February 5, 2009 - 3:30pm to 5:00pm
Harris School of Public Policy Studies, 1155 E. 60th Street
Main Lecture Hall - Room 142
The internet has changed how we produce and consume literature, visual art and performances of all kinds. How should cultural economists be modeling the market for cultural goods? What are the policy implications of choosing one model over another? How can these tools be used to advocate for artists and art-lovers?
Tyler Cowen is Professor of Economics at George Mason University, where he is the Holbert C. Harris Chair of Economics and General Director of the Mercatus Center and the James M. Buchanan Center for Political Economy. He has written extensively on globalism, culture and economics. Recent publications include Good & Plenty: The Creative Successes of American Arts Funding (Princeton University Press, 2006), Discover Your Inner Economist: Use Incentives to Fall in Love, Survive Your Next Meeting, and Motivate Your Dentist (Penguin/Dutton 2007). He blogs regularly at The Marginal Revolution, and his columns have appeared in The New York Times and Slate, and he is a regular guest commentator for National Public Radio.
Harris School feature story
By Elizabeth Vivirito
Culture, traditionally defined, used to be the symphony orchestra, the opera, and live theater. According to Tyler Cowen, "This old definition has changed dramatically in the last 10 to 15 years, and when it comes to delivering cultural content, it's changed even more."
Cowen, addressing a Harris School audience as part of a February workshop session sponsored by Cultural Policy Center, made the argument that the Internet has altered the consumption and production of cultural goods. A professor at George Mason University, Cowen studies globalism, culture, and economics. His work focuses on finding better tools with which to define and measure culture so that policymaking in this realm can be more effective.
"Part of the policy problem today is that the [answers to the] question 'What is culture?' are not as well defined," he said. "Is YouTube culture? Are blogs culture?" With the Internet, Cowen continued, consumers are now using new technologies to substitute for older forms of culture. Instead of going out to the opera, people may watch a short aria online. Said Cowen, "You see more activities that fit on the fringe of culture."
Such a definition is important because it is the first step to protecting and regulating the cultural sphere, where there are numerous complex policy issues. Examples include managing payment collection for intellectual property (like online music) and monitoring Web monopolies (like Google, Wikipedia, Amazon, and eBay). "While the Internet is amazingly diverse in some ways, there is something about it that leads to these extraordinary concentration of attention to certain products," remarked Cowen.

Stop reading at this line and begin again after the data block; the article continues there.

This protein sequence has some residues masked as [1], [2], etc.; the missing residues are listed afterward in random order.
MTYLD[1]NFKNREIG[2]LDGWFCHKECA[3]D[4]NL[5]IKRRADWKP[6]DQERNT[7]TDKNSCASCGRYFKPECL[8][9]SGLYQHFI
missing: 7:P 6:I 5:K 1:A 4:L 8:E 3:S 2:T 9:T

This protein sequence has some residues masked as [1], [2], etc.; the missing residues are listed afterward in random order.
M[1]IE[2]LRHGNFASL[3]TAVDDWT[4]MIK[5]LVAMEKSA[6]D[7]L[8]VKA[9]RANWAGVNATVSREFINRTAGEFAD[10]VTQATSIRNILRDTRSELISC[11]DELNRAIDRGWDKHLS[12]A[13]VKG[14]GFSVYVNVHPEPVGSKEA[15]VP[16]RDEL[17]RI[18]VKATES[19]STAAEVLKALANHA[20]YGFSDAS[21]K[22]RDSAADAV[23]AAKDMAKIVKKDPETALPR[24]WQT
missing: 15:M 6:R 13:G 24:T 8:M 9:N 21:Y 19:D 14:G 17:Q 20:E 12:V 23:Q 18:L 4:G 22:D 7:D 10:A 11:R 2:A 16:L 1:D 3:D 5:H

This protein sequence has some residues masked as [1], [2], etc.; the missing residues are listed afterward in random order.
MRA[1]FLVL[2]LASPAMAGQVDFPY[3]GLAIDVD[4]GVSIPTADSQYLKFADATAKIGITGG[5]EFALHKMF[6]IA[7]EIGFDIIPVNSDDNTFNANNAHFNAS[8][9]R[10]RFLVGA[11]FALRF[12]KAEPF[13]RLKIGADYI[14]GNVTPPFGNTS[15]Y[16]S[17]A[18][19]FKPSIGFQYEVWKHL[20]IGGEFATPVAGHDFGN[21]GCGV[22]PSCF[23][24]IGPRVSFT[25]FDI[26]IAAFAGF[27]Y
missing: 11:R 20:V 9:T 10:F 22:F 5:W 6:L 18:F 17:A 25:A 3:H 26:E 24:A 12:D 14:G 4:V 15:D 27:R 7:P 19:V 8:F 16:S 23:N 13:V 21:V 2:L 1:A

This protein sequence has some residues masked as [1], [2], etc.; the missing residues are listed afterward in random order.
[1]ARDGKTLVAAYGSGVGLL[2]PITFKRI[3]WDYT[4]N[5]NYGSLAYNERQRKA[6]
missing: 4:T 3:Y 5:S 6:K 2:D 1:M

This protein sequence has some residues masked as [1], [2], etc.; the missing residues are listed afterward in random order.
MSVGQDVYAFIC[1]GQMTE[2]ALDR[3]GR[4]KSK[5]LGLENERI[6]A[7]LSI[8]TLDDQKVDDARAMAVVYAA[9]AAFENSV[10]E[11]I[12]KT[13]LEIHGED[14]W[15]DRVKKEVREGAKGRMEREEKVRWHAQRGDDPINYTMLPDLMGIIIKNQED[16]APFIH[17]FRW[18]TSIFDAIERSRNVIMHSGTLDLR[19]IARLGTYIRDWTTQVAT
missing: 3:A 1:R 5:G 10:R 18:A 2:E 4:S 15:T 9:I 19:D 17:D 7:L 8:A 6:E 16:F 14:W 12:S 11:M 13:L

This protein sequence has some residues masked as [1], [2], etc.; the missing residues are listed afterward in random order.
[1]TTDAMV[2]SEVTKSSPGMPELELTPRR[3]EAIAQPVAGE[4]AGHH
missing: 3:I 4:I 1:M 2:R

Policymakers must also consider the externalities-an understudied area-of these institutions. "Cultural economics has not kept up with new technologies," Cowen argued, which new theories must incorporate. The old cultural model focused on long, expensive, and prepackaged events, like the opera. The new model is short, small, inexpensive, and quick, like new downloads for an iPod.
Cowen predicts that ultimately culture will become increasingly diversified and specialized, and that traditional cultural canons will disappear. Consumers will benefit from lower costs and greater accessibility, and producers will have to work harder to meet the needs of the market-a shift facilitated in part by the shrinking traditional arts sector. Print journalism, for instance, is diminishing rapidly as free content is increasingly available online.
New "gateway" business models may come to dominate the new cultural economics Cowen suggests, pointing to Google and eBay as examples. Both "load their sites with as much information as possible to make it attractive for consumers," he explained. Amazon's decision to offer used books online, next to brand new ones, was loathed by major book publishers, but Amazon realized that the gains lay in lower prices, not higher ones.
Ultimately, the key public policy issue is identifying these new cultural trends and deciding what to do about them. While consumers may benefit from access to low-cost, contemporary cultural items, it may come at the sacrifice of older forms. "You can't compete with free," Cowen said. But if Americans believe that newspapers, operas, and artists, create "better" art than what is on the Web, policymakers will have to design appropriate policies to protect traditional arts.